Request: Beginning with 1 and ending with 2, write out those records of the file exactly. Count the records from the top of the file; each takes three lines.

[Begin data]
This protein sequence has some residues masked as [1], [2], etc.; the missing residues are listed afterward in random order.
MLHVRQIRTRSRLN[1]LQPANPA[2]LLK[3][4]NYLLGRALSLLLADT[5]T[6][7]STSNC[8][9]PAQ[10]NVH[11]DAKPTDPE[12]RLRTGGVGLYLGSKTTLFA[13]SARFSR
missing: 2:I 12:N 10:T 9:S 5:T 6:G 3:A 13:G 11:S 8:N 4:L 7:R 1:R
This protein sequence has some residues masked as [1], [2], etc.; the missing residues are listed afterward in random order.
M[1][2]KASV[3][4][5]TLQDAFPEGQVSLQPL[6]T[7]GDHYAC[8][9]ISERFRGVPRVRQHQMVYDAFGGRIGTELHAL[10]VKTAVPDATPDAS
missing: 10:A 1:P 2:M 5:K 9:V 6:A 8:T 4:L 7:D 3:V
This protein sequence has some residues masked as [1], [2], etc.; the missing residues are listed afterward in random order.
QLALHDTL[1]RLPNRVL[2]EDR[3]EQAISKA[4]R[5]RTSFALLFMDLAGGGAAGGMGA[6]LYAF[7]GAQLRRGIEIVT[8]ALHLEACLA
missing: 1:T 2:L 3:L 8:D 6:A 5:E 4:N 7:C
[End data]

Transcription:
This protein sequence has some residues masked as [1], [2], etc.; the missing residues are listed afterward in random order.
MLHVRQIRTRSRLN[1]LQPANPA[2]LLK[3][4]NYLLGRALSLLLADT[5]T[6][7]STSNC[8][9]PAQ[10]NVH[11]DAKPTDPE[12]RLRTGGVGLYLGSKTTLFA[13]SARFSR
missing: 2:I 12:N 10:T 9:S 5:T 6:G 3:A 13:G 11:S 8:N 4:L 7:R 1:R
This protein sequence has some residues masked as [1], [2], etc.; the missing residues are listed afterward in random order.
M[1][2]KASV[3][4][5]TLQDAFPEGQVSLQPL[6]T[7]GDHYAC[8][9]ISERFRGVPRVRQHQMVYDAFGGRIGTELHAL[10]VKTAVPDATPDAS
missing: 10:A 1:P 2:M 5:K 9:V 6:A 8:T 4:L 7:D 3:V